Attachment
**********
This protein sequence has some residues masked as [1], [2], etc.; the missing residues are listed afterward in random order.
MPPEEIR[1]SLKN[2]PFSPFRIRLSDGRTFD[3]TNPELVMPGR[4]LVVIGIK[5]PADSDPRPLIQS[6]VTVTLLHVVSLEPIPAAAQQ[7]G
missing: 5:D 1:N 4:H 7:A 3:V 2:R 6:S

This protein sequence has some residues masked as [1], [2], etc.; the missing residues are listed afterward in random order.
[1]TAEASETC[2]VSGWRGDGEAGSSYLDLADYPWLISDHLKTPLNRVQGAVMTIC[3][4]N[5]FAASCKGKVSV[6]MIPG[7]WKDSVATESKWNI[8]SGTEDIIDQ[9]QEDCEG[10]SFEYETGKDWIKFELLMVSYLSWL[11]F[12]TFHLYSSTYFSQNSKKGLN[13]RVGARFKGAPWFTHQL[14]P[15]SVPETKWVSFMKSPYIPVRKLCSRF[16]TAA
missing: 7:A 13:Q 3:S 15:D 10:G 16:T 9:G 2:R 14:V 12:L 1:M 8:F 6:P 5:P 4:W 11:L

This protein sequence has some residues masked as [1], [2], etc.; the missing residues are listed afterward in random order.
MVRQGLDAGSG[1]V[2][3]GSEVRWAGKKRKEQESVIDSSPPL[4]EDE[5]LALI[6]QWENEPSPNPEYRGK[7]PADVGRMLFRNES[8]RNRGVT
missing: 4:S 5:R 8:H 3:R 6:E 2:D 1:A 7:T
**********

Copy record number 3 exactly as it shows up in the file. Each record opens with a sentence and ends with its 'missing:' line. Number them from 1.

This protein sequence has some residues masked as [1], [2], etc.; the missing residues are listed afterward in random order.
MVRQGLDAGSG[1]V[2][3]GSEVRWAGKKRKEQESVIDSSPPL[4]EDE[5]LALI[6]QWENEPSPNPEYRGK[7]PADVGRMLFRNES[8]RNRGVT
missing: 4:S 5:R 8:H 3:R 6:E 2:D 1:A 7:T